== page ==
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A research project from

The Ford Family Foundation

Lack of Services Affects all Oregonians

Oregon Voices survey respondents confirm what we know from available data: Health care services are not equitably available to all Oregonians. Unfortunately, where someone lives in our state may determine the type of services available and, as a result, their physical and mental wellness. Continue reading to learn more from voices from across the state on how the lack of services affects them and their families.

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Key Finding 1: Rural Access

Oregon Voices respondents confirmed that where Oregonians live determines the availability of basic health care services. In five rural counties, more than half of survey respondents disagreed that their communities have enough providers.

“I personally don’t think we have enough medical facilities. We do have a small hospital, but for anything major we have to travel 35 miles away, which as I grow older is becoming increasingly inconvenient.”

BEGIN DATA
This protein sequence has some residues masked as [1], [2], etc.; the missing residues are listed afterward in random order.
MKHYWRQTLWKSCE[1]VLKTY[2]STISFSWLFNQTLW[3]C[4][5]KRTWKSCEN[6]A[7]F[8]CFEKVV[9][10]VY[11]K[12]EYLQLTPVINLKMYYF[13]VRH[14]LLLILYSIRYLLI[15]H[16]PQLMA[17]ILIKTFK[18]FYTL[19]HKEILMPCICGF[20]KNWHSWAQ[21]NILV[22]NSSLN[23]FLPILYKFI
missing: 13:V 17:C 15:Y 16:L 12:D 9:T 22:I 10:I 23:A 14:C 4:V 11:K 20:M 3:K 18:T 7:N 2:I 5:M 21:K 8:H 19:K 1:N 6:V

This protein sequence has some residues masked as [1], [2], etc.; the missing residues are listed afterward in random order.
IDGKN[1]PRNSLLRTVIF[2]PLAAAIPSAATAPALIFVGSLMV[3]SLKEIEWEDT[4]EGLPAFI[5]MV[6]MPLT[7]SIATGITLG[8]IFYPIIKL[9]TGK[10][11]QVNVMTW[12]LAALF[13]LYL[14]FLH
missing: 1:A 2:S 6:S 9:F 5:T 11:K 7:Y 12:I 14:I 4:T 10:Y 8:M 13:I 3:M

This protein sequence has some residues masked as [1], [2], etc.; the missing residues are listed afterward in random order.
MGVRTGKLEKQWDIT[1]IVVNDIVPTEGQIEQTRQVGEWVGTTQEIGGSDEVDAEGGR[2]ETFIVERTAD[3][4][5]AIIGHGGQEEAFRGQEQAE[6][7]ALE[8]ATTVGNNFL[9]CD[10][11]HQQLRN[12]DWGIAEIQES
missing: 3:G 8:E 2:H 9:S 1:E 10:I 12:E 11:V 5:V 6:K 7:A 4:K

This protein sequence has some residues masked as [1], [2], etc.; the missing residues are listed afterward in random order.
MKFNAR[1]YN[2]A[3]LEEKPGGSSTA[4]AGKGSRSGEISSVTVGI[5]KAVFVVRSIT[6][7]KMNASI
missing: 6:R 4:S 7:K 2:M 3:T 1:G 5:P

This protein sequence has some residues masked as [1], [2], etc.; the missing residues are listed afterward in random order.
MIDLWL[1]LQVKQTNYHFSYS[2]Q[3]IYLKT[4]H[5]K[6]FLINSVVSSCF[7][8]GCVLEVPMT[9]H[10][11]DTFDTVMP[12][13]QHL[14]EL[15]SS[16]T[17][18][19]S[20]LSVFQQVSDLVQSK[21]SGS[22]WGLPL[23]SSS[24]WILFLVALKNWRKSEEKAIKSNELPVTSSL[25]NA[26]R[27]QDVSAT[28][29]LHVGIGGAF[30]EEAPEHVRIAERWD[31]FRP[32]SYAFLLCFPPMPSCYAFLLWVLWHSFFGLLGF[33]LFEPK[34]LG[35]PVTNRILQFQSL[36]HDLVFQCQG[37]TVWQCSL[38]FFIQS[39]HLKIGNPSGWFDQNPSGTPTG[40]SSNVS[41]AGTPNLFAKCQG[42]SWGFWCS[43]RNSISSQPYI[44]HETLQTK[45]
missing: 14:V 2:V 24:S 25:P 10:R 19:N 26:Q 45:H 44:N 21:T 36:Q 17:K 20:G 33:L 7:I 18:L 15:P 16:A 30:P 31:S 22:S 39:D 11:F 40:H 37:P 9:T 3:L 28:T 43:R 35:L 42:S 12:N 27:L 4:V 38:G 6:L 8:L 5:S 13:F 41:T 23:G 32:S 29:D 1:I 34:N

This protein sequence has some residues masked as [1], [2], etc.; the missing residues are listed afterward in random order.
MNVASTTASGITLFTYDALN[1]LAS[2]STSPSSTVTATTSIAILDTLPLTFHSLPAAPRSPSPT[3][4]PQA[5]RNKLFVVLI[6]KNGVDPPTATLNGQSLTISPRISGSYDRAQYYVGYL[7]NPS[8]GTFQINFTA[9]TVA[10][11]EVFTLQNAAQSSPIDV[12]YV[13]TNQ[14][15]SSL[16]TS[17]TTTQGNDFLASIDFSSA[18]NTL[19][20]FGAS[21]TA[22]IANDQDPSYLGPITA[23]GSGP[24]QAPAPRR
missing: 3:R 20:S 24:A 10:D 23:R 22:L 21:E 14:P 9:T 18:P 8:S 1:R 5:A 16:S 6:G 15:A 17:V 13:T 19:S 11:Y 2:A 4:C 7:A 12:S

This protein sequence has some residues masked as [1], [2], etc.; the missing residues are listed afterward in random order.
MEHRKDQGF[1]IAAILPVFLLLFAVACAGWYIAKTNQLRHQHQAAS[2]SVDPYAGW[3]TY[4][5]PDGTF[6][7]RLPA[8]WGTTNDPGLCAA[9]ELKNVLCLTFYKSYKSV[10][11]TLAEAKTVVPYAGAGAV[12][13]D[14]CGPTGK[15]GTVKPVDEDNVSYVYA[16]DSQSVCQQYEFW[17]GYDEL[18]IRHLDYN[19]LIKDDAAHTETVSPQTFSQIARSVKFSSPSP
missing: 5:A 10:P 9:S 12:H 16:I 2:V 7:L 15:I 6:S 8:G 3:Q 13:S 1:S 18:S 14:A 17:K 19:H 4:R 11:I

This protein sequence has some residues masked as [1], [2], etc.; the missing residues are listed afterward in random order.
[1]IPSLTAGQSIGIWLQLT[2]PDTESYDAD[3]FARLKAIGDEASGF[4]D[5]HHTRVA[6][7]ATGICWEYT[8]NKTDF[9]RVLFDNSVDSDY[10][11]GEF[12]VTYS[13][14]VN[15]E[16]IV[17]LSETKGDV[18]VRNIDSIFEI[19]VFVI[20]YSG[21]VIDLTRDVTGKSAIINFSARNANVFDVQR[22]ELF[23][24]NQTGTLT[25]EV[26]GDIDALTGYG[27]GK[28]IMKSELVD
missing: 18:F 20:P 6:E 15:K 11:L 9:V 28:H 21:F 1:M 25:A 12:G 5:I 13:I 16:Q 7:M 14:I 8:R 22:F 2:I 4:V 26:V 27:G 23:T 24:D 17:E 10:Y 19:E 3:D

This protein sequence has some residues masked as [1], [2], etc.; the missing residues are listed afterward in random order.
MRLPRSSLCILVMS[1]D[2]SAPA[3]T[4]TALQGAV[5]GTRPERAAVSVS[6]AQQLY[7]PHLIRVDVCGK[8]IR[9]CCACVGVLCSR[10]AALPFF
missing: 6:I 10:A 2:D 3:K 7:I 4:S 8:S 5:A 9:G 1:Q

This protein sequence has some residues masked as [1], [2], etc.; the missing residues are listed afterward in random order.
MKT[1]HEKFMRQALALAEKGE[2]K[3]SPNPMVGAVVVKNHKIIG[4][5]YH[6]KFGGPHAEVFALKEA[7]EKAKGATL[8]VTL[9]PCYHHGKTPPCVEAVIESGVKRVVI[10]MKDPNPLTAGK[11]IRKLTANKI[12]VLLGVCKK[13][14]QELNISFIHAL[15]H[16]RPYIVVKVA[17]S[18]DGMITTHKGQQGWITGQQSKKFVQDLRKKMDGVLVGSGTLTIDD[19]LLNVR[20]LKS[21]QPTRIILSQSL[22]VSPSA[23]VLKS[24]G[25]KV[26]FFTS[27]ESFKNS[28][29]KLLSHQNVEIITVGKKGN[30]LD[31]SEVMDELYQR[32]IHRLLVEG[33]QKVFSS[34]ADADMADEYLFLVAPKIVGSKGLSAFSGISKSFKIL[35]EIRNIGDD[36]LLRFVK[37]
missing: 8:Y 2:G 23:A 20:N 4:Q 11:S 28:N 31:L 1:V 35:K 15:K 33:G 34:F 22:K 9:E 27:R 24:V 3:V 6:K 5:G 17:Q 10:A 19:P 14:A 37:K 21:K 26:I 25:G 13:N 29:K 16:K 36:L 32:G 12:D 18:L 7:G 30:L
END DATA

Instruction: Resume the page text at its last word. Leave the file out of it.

– Rural respondent, white, Crook County

Key Finding 2: Young Oregonians’ Mental Health

The lack of mental health care services affects all Oregonians, especially young people. Concerningly, the youngest Oregon Voices survey respondents reported poor or fair mental health at higher rates than older generations.

“For those with sustainable income, this is a wonderful community. For people with complex and ongoing health issues, though, the nearest specialty care is at least an hour’s drive away. Victims of major trauma due to accidents and major health events must be transferred to medical sites out of the area. This generates hardship for the family and friends of the traumatized.”

– Rural respondent, white, Lincoln County

Key Finding 3: Community Mental Health

Rural and frontier residents share the most concern about substance abuse. While urban residents report the most concern about mental illness, nearly half of the respondents agreed that many residents struggle with mental illness in their community.

“We need free medical and mental health providers to help with the amount of drug related issues including homelessness in our communities.”

– Rural respondent, BIPOC, Josephine County

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